By Jill Eurich
“I think I’ll write a story and put some additional facts about my animal around it in a different print like Nicola Davies does in Bat Loves the Night.”
“Have you seen some of the poems Paul Fleischman does in two voices? Let’s try one of those.”
“You know how we’re learning different things that Ralph Fletcher writes in his notebook like lines he likes and sometimes they give him ideas for stories. I really like this line. I am going to add it to my notebook like Ralph Fletcher would and maybe it will help me think of something.”
“Let’s help each other write every day the way Bruce Coville and Paula Danziger did.”
These students feel connected to writers they admire. Through a 3-5 minute writer’s talk given by their teachers, these students are learning more about the lives of some of their favorite writers, their habits or routines and how they engage in the writing process. As teachers give talks about writers, they help students see ways they can not only learn about the writers’ lives they admire, but also how they can gain advice from authors that will help them in their own writing. Here is an example:
Writer’s Talk – Bruce Coville and Paula Danziger
Have any of you read any books by Bruce Coville? He is the author of over 80 books! One that I have read is Jeremy Thatcher Dragon Hatcher.
Today I’d like to tell you a little bit about him as a writer and his friendship with Paula Danziger, the woman who wrote The Cat Ate My Gym Suit. They were both having a hard time producing writing and one of the things that both Paula Danziger and Bruce Coville know as writers is that it is important to build stamina to write every day. Here is how Bruce Coville described what they decided to do to help each other out:
It started as a challenge: both stuck on projects, we made a deal that the next afternoon we would call each other, and whoever did not have three pages to read would suffer unendurable shame. Voila! Suddenly we were each writing again, a two-person writers’ group.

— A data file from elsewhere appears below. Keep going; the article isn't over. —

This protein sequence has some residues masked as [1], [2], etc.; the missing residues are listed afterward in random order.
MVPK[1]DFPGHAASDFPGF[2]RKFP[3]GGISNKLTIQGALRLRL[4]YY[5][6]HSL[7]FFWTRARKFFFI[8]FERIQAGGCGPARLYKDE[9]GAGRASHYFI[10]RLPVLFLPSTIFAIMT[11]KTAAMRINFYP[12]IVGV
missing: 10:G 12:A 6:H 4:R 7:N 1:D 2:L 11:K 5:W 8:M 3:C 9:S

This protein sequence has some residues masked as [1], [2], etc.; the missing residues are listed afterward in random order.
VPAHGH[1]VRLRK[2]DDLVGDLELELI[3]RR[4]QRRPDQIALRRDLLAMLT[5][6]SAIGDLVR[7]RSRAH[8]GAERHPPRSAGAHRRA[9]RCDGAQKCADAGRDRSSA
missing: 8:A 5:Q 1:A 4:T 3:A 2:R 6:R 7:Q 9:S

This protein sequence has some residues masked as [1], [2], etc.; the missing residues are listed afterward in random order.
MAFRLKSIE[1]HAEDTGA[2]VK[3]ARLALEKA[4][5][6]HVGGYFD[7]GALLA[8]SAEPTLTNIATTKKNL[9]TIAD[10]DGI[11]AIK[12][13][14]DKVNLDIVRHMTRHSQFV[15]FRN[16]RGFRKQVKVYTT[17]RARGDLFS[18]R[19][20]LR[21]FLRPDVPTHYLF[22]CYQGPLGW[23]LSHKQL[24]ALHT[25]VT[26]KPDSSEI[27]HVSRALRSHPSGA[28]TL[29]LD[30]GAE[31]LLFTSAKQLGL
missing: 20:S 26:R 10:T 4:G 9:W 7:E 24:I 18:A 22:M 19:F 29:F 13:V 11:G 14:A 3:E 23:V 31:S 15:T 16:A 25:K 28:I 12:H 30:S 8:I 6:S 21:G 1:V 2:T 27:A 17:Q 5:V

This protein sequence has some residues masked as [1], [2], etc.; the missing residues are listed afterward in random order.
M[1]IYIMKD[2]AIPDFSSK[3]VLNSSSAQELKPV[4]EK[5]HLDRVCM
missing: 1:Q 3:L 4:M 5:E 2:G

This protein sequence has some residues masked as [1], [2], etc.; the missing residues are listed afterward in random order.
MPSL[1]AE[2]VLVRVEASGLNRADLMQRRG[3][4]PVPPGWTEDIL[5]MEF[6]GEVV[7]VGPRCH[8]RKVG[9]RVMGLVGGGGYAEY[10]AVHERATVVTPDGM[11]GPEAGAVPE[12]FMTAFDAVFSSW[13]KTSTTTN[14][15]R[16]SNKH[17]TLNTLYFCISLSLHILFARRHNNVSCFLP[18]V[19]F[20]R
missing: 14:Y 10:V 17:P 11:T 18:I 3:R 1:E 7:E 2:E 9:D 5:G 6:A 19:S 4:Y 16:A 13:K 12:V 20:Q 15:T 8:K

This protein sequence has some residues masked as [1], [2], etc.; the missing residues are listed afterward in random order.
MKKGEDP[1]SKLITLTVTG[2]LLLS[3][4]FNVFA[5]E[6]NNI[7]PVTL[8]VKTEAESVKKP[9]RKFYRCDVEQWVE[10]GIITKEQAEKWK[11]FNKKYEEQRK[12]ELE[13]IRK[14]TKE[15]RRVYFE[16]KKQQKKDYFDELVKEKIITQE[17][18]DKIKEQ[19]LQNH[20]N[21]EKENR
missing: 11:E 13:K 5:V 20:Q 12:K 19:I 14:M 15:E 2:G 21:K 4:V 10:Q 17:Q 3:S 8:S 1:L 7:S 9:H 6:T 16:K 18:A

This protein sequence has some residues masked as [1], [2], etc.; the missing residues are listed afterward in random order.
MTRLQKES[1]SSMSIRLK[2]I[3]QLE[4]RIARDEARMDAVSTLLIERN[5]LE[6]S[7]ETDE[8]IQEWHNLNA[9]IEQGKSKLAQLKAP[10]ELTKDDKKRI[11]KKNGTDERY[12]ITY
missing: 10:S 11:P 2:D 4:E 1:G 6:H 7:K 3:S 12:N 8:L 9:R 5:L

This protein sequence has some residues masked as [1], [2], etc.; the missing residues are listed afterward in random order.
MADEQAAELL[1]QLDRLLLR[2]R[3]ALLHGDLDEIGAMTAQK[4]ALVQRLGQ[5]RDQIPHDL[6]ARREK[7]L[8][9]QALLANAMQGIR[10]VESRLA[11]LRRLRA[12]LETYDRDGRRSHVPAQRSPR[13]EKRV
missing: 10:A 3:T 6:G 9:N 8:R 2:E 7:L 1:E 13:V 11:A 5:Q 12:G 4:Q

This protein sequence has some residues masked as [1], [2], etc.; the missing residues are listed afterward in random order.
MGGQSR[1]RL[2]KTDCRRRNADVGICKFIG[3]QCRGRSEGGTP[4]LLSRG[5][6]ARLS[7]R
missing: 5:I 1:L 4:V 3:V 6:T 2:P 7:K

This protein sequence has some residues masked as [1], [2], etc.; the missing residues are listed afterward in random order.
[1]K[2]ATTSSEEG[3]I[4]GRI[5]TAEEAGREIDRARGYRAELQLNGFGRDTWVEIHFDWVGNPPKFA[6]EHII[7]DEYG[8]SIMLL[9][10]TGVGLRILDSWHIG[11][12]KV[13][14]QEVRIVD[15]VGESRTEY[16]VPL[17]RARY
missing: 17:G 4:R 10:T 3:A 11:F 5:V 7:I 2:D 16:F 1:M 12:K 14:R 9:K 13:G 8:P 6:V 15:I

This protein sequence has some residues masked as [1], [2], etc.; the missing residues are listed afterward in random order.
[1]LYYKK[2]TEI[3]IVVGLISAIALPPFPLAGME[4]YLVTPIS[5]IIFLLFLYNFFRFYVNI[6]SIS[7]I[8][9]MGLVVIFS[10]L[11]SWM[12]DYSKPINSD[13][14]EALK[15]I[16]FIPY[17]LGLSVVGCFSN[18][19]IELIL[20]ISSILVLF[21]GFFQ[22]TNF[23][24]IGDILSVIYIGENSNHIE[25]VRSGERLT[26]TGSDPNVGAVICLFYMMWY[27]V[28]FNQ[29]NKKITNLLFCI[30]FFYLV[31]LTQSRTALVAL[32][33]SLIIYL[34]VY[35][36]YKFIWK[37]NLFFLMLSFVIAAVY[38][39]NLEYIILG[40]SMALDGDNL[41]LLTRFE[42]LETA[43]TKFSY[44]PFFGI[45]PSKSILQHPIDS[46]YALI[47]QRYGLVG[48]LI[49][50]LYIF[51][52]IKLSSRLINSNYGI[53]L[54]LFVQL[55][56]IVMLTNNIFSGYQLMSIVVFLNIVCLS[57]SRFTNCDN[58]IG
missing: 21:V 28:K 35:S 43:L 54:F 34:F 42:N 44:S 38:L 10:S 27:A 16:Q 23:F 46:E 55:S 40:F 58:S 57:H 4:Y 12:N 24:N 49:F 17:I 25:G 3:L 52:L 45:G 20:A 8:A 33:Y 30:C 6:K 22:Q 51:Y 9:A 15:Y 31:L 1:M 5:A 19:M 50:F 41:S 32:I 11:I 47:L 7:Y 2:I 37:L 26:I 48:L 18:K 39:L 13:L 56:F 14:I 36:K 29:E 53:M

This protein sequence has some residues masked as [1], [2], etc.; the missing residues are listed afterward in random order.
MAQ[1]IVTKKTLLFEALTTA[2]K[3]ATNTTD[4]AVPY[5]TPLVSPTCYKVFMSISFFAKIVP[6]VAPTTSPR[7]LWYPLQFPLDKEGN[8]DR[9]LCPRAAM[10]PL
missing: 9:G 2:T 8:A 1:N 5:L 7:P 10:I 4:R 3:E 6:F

Paula Danziger and Bruce Coville not only motivated each other to write a substantial amount every day but they also read their work to each other so that they had an audience and felt a sense of purpose. We too have an audience and a sense of purpose when we share our ideas and writing with each other in our writer’s workshop.
Finding information about writers has become easier since most writers have their own website with information about themselves and their writing. Since author talks are supposed to be short and focus on one main idea, you can often gather many ideas about an author as you do your research that can result in several author talks. You can also connect writers’ talks with a particular aspect of writing that your students are engaged in. For instance if many of your students are revising, you may share with them that Katherine Patterson loves revising more than any other aspect of writing. You could even show a page of one of her manuscripts full of revisions, messy with current thinking for how to make changes in her writing that she felt would make it better.
There are many options for what to include in a writer’s talk. It is helpful to share what the author has written so that students who have read some of the books can make that connection to what they are learning about the writer. Here are some other possibilities:
- Details about the writer’s life
- Ways in which people, circumstances, or other details in the writer’s life connect to their books
- Advice for other writers given by the author
- Habits or routines that are interesting and could be helpful to fellow writers
- Ways in which an author has struggled with writing and worked it out
It’s interesting and fun to learn about authors you have read. In making connections between authors’ lives, their advice, habits, routines and their own work and lives as writers, students join a community of writers, learn to take risks and build their writers’ toolbox from writers they admire. It’s a joy to hear a young writer say, “I’m going to be like Cynthia Rylant and find a cool way to show time passing like the grapes ripening in When the Relatives Came.”
What a strong way to build students identities as writers!